> Even though I could, I seldom did, and if you watch the NFL, you'll see that many of them take
    > their drink with their mouthguard still in their mouth.

    We always used double mouthguards in martial arts. They are designed with a slit to enable
    breathing, but it might be wide enough for drinking if you are careful. Although this isn't the
    brand I used, this link provides a good look at what I'm talking about:
    http://www.4martialartssupplies.com/mpguard.html

    -Buck
     
  10. Archer

    Archer Guest

    In article <[email protected]>, "Buck" <j u n k m a i l @ g a l a x y c o r
    p . c o m> says...
    > "archer" <[email protected]_hotmail.com> wrote in message
    >
    > > Even though I could, I seldom did, and if you watch the NFL, you'll see that many of them take
    > > their drink with their mouthguard still in their mouth.
    >
    > We always used double mouthguards in martial arts. They are designed with a slit to enable
    > breathing, but it might be wide enough for drinking if you are careful. Although this isn't the
    > brand I used, this link provides a good look at what I'm talking about:
    > http://www.4martialartssupplies.com/mpguard.html

    Now I see where you're coming from. In football and boxing, most people use single-sided mouth
    guards (top only), which allow you to drink, talk (sort of), etc. I can see how that might be a
    problem with the double- sided ones you are used to.

    --
    David Kerber An optimist says "Good morning, Lord." While a pessimist says "Good Lord,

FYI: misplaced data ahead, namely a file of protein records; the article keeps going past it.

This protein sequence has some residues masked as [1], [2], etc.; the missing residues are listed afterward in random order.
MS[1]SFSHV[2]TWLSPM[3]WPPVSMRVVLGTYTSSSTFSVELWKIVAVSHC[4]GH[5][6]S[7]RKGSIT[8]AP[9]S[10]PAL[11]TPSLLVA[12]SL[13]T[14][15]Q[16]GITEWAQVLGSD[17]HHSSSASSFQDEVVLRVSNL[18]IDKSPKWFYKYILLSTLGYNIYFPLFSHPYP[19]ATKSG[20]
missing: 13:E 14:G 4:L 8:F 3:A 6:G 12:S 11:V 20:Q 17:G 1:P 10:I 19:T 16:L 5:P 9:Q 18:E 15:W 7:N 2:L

it's morning".

    Remove the ns_ from the address before e-mailing.
     
  11. As a road biker, I don't really know the applicability for mtbing, but as a dentist my suggestion
    would be that the one size fits all or boil and bite moutguards are not very effective and difficult
    to use. Most dentists would be able to fabricate a custom made mouthguard that fits over the top
    teeth and stays on by itself so you don't have to clench your teeth together to prevent it from
    falling out. It would make breathing(something I strongly encourage my patients to do regularly) and
    drinking from a waterbottle easy compared to the other types. Len Diamond

    Billy wrote:

    > There is always the potential to fall/wipe-out in spectacular ways while mountain biking. I've
    > been thinking lately, whether I should wear a mouth guard, while mountain biking. I'm talking
    > about those ones that fit in your mouth that go around your teeth, like the hockey players use.
    >
    > Do the pro mountain bikers ever use protective equipment like that? I guess it might get in
    > the way of breathing and drinking. Anybody ever had an accident knocking out teeth or biting
    > their tongue?
    >
    > Just thought I'd get some ideas and start some discussion. Bill.
     
  12. Brink

    Brink Guest

    I am also a dentist. I have used a professional mouthguard for years playing basketball. I never
    take it out and i play at very aerobic level. You can easily bike with a dentist fabricated mouth
    guard. The most common sports related cause of chipped teeth is from biking. The large majority of
    these injuries are from children. I do not know how common it is for adults to chip teeth while
    biking. I personally do not use a mouth guard for biking, but i really don't think it would restrict
    my riding at all. You really just forget that they are in your mouth if properly made. Matt
     
  13. David Kerber

    David Kerber Guest

    In article <[email protected]>, [email protected] says...
    > As a road biker, I don't really know the applicability for mtbing, but as a dentist my suggestion
    > would be that the one size fits all or boil and bite moutguards are not very effective and
    > difficult to use. Most dentists

    I used the boil-to-fit mouthguards for football for many years, and never had a problem getting
    them to stay in place, and I never had any problem talking intelligebly (sp?) or drinking water
    with it in.

    ....

    --
    Dave Kerber Fight spam: remove the ns_ from the return address before replying!

    REAL programmers write self-modifying code.